Wish your Alder Lake stock cooler was quieter? You can reduce its noise levels with a...

midian182

Posts: 8,160   +97
Staff member
Cutting corners: Users of Intel's Laminar RM1 stock cooler, do you look on in envy at the sleeker, Laminar RH1 Cooler and wish your stubby little piece of hardware was as quiet and as tall as the one boxed with i9-12900/i9-12900F processors? It seems you can get your wish, kind of, by simply using a piece of paper.

A modder has made a slight alteration to his Laminar RM1 stock cooler using a very cheap and straightforward method, and although it doesn't lower temperatures, it has a noticeable effect on sound levels.

In his blog documenting the experience, Patrick Bene notes how the RH1 cooler (below) bundled with the 12th-gen i9-12900/i9-12900F processors has a blue cowl around it, unlike the RM1 that comes with the non-K versions of Alder Lake's i7, i5, and i3 chips. So, he decided to see what would happen if he added a cylindrical piece of paper to his stock i5 cooler.

Bene experimented with different cowl heights, ranging from under an inch to over three inches, producing interesting results. Adding a 1-inch cone reduced noise levels the most, but it increased the maximum CPU temperature from 80 degrees centigrade to 85 C. Adding another 0.4-inches kept the noise down but the temperature was still higher, at 82 C. It turned out that the 1.7-inch cowl was the sweet spot, offering the same temps as the unmodified stock cooler while dropping noise levels by 6dB.

PC Gamer notes that one of the caveats with this mod is that the VRMs around the CPU could experience reduced airflow and potentially run hotter, though the airflow around the bottom of the cooler should mean you'll be okay.

It's certainly true that you could just buy a low-price, third-party Alder Lake cooler that's probably better than Intel's offering, but for those who want something a bit quieter and without spending a penny, your homemade paper cowl might do the trick.

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HotToz

Posts: 47   +77
It is a CPU cooler not a VRM cooler. Designers should not considering using the CPU cooler to cool the VRM. Otherwise CPU watercooling or AIO will become useless.
 

Dimitriid

Posts: 2,221   +4,273
It is a CPU cooler not a VRM cooler. Designers should not considering using the CPU cooler to cool the VRM. Otherwise CPU watercooling or AIO will become useless.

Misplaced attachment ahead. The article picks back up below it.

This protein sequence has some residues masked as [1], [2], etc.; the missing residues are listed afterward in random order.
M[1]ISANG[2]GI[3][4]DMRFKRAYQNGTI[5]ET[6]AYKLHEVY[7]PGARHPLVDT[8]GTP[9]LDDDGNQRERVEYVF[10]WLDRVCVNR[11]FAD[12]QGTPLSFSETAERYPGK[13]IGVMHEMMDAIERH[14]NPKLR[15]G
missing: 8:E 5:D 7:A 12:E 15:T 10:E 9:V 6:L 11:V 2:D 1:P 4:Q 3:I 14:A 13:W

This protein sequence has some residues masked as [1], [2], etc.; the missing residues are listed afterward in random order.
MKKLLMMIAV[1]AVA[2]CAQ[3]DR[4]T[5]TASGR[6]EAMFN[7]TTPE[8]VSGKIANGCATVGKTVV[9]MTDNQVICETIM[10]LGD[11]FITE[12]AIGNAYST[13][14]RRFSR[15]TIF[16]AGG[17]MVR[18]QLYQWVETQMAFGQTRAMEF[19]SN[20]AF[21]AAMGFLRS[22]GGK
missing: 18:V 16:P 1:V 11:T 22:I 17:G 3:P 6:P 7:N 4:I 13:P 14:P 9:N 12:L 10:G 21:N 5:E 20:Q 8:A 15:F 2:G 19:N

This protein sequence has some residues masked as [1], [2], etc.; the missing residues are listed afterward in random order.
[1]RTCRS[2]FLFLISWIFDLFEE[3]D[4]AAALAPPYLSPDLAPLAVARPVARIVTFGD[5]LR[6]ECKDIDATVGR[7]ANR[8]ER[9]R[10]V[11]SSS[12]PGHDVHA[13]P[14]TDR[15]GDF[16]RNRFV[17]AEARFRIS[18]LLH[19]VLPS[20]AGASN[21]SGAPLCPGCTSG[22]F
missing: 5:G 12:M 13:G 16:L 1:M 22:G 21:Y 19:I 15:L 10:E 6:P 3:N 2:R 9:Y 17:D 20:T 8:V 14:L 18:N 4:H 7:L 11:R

It's not a third party cooler, it's the one intel develops. As in you know, the guys that designed some of the most power intensive CPUs to date that require an absurd level of cooling for VRM to begin with.

I say that if you are the one behind the entire platform specification, like intel is, then you kinda should consider VRM cooling yes so I have to disagree.

If is anyone else's cooler when that becomes the user's problem to account for no direct VRM airflow if they use AIOs and such and thus require either specialized mobos with active vrm cooling or very specific case configurations that can provide the same. But remember that intel sells chips to a hell of a lot more people that just enthusiasts and in fact, the people that would use the stock cooler the most are integrators doing stuff like corporate offices pcs where yes they probably kinda do need a cooler that addresses VRM along with CPU cooling.
 

AlaskaGuy

Posts: 452   +348
It’s a cheap Intel cooler that you effectively get for free or very little. You can buy considerably better coolers for $15-$20. If you need to save $15-$20 then great! But personally I’m left wondering why you’re buying a Alder lake CPU if $15-$20 is significant to you.
This ^^
 

ZedRM

Posts: 1,183   +814
This mod is kinda janky and jerry-rigged, but if it works, it works..

It’s a cheap Intel cooler that you effectively get for free or very little. You can buy considerably better coolers for $15-$20. If you need to save $15-$20 then great! But personally I’m left wondering why you’re buying a Alder lake CPU if $15-$20 is significant to you.
Some people live on a lean budget. $15 - $20 is make-or-break for some people. They get right to the bleeding edge of what is affordable. So they make do with what comes with the CPU. No it's not ideal, but it works and will get the job done for the time being. This is not a difficult concept to understand.
 

KIAg1978

Posts: 30   +32
It’s a cheap Intel cooler that you effectively get for free or very little. You can buy considerably better coolers for $15-$20. If you need to save $15-$20 then great! But personally I’m left wondering why you’re buying a Alder lake CPU if $15-$20 is significant to you.
I agree 120% ,if you are buying alder Lake now and your problem is 100$ for a better cooler you are probably not a conscious consumer, you are probably a marketing victim!!